Paul Simon: Stranger To Stranger

psalbum

Paul Simon
Stranger To Stranger
(Concord)
Rating: 4 out of 5 stars

Paul Simon’s eternal search for rhythmic and sonic ingenuity continues on Stranger To Stranger, his 13th solo album. Carrying over the momentum from his last excellent release, 2011’s So Beautiful Or So What, this disc features Simon at his most restless, in terms of both his questioning lyrics and his search for the right sound, and that restlessness pays off for the listener in endlessly fascinating ways.

Starting with the one-two punch of “The Werewolf,” a kind of state-of-the-crappy-world anthem that drips with deadpan humor, and “Wristband,” a relentlessly rhythmic tale that conflates Simon getting locked out of his own concert with a meditation on the haves and have-nots, Stranger To Stranger immediately ingratiates with its reckless attitude to traditional folk and rock structures and sounds. You need not know what instruments like the gopichand and Chromelodeon look like; you only need know that they serve Simon’s attempts to make the music sound as vibrant coming out of the speakers as possible.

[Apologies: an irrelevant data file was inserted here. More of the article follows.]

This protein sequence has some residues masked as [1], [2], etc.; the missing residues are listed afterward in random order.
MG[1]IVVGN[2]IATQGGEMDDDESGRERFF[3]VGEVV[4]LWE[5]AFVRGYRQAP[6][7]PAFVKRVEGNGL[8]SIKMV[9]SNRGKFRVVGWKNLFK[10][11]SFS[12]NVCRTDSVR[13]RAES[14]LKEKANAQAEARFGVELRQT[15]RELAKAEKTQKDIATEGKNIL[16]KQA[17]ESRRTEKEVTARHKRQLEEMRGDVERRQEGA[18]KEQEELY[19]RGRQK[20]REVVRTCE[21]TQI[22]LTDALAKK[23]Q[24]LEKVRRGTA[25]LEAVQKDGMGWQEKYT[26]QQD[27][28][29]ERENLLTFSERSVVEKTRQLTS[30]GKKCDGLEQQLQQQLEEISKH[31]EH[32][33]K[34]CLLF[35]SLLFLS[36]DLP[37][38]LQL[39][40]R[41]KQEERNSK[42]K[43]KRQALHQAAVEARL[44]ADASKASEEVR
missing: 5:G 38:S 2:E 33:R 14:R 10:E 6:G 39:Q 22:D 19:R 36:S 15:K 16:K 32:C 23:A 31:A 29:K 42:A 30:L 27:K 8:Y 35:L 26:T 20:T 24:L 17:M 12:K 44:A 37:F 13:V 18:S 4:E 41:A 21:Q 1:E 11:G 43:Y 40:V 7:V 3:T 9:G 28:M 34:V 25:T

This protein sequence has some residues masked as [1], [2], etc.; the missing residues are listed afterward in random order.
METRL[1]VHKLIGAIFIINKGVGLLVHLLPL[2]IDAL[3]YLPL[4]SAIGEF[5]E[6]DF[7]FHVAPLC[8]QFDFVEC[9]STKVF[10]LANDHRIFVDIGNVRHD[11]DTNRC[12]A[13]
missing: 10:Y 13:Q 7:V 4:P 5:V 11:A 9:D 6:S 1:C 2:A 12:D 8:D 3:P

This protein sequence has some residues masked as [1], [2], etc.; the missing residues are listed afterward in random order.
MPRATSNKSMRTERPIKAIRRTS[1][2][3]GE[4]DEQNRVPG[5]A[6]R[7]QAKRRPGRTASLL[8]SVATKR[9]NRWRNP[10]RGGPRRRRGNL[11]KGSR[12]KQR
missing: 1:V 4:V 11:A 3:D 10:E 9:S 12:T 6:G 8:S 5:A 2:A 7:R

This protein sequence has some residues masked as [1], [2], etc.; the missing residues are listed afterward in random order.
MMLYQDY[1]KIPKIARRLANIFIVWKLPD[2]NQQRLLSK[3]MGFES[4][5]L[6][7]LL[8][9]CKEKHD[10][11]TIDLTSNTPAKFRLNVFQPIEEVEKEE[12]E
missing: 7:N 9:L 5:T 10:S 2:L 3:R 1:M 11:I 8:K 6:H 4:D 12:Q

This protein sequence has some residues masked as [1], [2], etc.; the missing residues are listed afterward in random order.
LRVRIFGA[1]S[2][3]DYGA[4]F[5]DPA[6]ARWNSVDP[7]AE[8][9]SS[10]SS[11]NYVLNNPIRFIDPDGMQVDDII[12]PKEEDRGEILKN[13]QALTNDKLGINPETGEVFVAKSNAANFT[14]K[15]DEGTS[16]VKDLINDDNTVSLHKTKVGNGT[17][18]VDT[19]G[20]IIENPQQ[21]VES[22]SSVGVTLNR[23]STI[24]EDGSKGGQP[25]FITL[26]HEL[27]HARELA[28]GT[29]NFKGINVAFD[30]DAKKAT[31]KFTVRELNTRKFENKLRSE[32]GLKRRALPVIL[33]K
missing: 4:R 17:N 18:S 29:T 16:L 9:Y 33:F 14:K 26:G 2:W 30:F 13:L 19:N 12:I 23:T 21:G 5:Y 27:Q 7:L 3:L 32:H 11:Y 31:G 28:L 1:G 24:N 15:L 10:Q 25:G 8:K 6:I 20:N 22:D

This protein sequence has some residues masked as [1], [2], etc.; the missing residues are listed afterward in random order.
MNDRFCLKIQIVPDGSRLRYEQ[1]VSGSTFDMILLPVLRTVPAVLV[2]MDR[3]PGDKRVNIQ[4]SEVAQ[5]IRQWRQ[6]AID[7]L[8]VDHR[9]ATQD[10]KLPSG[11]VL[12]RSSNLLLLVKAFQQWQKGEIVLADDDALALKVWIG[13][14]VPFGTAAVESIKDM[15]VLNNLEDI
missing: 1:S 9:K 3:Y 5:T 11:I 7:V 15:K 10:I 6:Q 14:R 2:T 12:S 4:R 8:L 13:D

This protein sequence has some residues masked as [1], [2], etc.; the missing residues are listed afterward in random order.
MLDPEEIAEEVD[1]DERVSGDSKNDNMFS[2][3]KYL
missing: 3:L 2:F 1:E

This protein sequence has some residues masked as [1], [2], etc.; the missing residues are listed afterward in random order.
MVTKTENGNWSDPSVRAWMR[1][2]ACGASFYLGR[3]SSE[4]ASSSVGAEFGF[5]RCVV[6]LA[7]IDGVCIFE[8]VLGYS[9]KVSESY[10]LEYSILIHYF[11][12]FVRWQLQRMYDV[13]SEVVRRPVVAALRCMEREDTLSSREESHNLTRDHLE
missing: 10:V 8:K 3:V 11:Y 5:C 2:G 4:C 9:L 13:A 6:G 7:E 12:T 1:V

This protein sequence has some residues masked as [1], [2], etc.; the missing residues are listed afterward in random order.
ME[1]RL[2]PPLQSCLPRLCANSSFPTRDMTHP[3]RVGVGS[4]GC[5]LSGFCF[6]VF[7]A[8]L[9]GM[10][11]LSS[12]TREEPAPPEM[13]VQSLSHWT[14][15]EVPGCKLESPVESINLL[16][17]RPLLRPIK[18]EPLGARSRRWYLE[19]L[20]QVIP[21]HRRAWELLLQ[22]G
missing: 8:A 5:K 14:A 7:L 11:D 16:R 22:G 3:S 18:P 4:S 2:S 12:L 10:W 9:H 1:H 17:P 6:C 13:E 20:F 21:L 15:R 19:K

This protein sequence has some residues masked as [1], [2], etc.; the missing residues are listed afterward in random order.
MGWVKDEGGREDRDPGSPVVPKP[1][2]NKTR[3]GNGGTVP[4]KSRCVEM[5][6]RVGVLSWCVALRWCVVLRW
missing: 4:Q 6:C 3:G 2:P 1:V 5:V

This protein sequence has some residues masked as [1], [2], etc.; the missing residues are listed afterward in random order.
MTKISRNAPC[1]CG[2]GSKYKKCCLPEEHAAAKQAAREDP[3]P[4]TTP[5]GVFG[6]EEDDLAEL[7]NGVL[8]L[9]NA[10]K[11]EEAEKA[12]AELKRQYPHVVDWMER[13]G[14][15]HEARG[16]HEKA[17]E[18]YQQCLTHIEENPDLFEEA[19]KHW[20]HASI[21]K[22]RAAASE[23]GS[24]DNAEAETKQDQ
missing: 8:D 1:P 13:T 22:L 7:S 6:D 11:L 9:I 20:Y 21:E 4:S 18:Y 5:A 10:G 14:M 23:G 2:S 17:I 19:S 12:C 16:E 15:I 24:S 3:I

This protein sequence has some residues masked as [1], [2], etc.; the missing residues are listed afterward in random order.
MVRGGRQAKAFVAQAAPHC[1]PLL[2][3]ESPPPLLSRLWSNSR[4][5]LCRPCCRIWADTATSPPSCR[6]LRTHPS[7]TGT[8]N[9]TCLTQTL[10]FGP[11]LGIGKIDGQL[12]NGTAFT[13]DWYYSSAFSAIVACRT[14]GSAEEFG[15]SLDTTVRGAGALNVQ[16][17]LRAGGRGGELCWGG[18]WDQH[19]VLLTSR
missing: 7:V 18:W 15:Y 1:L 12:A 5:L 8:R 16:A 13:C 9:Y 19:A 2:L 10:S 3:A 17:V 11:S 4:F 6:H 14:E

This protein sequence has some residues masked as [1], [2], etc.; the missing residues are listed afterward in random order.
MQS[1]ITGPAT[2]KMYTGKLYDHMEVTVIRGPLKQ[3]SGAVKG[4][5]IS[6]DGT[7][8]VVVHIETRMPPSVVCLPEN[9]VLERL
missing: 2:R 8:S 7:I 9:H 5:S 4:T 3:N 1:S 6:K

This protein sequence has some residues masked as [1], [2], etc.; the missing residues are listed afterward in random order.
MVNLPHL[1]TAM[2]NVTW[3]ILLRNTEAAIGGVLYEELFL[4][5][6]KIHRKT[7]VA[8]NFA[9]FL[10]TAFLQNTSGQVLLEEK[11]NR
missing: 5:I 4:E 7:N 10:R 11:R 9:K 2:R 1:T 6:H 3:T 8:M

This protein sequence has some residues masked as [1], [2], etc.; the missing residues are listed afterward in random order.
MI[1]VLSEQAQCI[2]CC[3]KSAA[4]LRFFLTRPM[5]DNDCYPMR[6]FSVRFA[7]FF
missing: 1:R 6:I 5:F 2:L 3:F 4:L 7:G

The album contains other fun musical moments, like the tuba-laced “Cool Papa Bell,” but this wouldn’t be Simon if he didn’t take some solemn looks both outside at the world around him and inside at his own conflicted heart. “Proof Of Love” rides high on Vincent Nguini’s probing acoustic guitar and Simon’s heartfelt beseeching to the heavens, while “The Riverbank” contemplates the effect of a soldier’s death on a small community.

Stranger To Stranger closes out with “Insomniac’s Lullaby,” part circus waltz and part delicate ballad, as Simon sends one out to those wrestling with problems that won’t allow the sweet dreams to come. “And when at times my words desert me/ Music is the tongue I speak,” the narrator of “Proof Of Love” admits. This album is just more evidence that few have ever been as fluent in that tongue as Paul Simon.